Tuesday, December 18, 2007

I'm Not There (2007)

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There are two approaches to disrupting the monotony possessing the current trend of musical biopics; mock the films like the upcoming "Walk Hard" film, or create something entirely and completely different. Todd Haynes has chosen the latter, and with I'm Not There, he has created a film that depicts the life and times of Bob Dylan in a thoroughly non-traditional sense. I'm Not There divides Dylan's life into distinct segments, and each Dylan, or each aspect of Dylan, is played by a different actor. Whereas Ray and Walk the Line reenacted the exact events as they occurred, I'm Not There creates a somewhat abstract image of periods of Dylan's life and the character's and themes of his songs. These include an 11-year old boy, played nicely by Marcus Carl Franklin, who calls himself Woody Guthrie, who may or may not represent the young Dylan striving to make his own image in the shadow of his heroes, and Jack Rollins, played by Christian Bale, who may or may not represent Dylan's rise to fame, treatment by the press, and strange Gospel period. Other actors include Ben Whishaw, Richard Gere, and Heath Ledger who all are captivating as their own piece of what Bob Dylan means. All of the portrayals are about equal, except for the one glaring exception of Cate Blanchett. Her performance as super-star Dylan, the creative genius growing up in front of America in his mid-twenties, is not only legendary, but perfect in its subtlety and honesty and deserving of awards and acclaim. It is breathtaking how completely she captures the essence of Dylan and how effortlessly she becomes a mythic figure. Haynes has both hits and misses in his first widely-released film. Hits include the great soundtrack compilation of Dylan songs covered by a multitude of artists which is great for both the artists and the placement of songs within scenes, the psychedelic feel to the editing, and the mixture of color, black-and-white, and superimposed graphics. Misses include the sometimes too fast and confusing cuts and jumps between characters, and the Behind the Music style presentation of the Christian Bale scenes. The direction, writing, and performances produce a work of art in its own, but those completely unfamiliar with Dylan will almost certainly be confused, and even some Dylan fans will be scratching their heads at times. But the film truly embodies the spirit of Bob Dylan, whose songs and personal life never really went as planned, and could never be read only at the surface, or the same way by more than one person. I'm Not There is an experiment that worked because of the clear devotion of Haynes and the great cast to the legacy and meaning of Bob Dylan.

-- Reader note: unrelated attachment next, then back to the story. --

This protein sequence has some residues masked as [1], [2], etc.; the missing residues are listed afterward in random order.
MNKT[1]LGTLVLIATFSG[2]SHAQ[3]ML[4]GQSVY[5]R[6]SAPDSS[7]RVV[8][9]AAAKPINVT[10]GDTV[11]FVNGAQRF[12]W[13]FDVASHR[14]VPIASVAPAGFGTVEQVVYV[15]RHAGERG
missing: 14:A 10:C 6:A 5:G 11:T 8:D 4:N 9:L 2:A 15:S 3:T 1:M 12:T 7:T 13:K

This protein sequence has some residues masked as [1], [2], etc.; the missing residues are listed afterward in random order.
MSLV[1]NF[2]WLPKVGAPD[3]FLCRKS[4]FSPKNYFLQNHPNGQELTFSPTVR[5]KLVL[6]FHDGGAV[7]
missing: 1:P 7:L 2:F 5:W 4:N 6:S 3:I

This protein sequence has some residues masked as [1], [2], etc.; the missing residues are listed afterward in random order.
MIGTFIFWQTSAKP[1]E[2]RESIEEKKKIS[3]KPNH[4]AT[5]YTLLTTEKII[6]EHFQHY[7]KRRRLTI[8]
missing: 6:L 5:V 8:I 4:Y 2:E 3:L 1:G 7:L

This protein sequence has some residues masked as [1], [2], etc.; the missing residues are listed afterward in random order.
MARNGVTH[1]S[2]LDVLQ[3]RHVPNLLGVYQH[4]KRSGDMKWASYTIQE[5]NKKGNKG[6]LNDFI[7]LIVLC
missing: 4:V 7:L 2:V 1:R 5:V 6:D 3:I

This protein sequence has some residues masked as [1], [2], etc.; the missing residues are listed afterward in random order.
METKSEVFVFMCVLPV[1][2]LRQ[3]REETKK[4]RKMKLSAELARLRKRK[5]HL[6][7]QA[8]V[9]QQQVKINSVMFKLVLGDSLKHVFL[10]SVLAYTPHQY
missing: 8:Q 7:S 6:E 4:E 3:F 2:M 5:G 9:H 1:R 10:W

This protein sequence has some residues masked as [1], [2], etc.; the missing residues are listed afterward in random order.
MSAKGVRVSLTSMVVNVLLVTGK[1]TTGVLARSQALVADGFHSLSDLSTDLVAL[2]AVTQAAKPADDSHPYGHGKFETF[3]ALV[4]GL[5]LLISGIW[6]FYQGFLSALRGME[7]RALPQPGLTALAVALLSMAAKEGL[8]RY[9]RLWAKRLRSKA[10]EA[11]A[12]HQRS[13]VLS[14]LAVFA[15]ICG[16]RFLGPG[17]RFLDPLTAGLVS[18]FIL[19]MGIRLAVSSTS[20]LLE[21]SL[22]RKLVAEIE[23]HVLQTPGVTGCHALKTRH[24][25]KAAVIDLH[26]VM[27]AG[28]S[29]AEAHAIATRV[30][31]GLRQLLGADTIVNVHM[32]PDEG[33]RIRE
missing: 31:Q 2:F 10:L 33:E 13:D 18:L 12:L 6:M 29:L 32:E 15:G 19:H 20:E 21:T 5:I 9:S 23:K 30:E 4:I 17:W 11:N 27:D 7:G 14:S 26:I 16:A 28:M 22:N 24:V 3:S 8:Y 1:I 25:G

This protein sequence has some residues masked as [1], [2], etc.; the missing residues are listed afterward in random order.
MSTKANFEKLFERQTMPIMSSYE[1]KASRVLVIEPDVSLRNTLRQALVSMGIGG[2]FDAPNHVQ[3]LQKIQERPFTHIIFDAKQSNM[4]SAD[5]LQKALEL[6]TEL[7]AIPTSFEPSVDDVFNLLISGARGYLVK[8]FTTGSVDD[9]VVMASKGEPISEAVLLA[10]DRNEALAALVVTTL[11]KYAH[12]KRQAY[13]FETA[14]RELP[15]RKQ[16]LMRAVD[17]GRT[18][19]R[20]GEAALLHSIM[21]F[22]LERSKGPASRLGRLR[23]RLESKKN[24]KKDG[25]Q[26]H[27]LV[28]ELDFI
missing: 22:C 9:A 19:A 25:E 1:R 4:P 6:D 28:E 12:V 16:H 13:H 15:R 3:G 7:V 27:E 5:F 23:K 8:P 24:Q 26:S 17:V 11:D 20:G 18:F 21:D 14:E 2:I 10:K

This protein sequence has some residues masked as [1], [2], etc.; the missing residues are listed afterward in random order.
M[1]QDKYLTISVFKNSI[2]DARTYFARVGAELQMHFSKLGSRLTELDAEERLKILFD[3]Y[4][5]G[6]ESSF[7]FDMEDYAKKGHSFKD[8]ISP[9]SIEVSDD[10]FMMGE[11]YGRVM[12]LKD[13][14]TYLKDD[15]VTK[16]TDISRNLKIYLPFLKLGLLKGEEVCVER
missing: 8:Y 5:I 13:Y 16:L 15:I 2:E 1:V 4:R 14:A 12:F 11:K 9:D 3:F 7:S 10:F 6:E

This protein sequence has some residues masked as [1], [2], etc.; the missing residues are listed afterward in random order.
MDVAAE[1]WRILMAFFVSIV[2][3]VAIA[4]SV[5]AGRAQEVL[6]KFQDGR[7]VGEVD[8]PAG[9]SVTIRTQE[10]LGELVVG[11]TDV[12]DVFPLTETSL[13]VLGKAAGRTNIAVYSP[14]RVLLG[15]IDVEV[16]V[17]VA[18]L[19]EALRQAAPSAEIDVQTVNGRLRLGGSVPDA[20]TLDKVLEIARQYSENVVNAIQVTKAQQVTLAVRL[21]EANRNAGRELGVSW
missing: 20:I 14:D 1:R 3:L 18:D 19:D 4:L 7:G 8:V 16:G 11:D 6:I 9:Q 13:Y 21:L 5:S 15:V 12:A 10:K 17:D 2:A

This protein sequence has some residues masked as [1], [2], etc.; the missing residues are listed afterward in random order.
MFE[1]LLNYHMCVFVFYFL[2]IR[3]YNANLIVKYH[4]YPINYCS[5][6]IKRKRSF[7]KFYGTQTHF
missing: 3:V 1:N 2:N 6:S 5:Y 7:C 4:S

Good For: Dylan fans, Blanchett fans, people who like art, people looking for something different

Bad For: those who know nothing about Dylan, people looking for a straight-forward story, the easily confused

The Gallery
The Surfer: * * * * *
The Film Maker: * * * *

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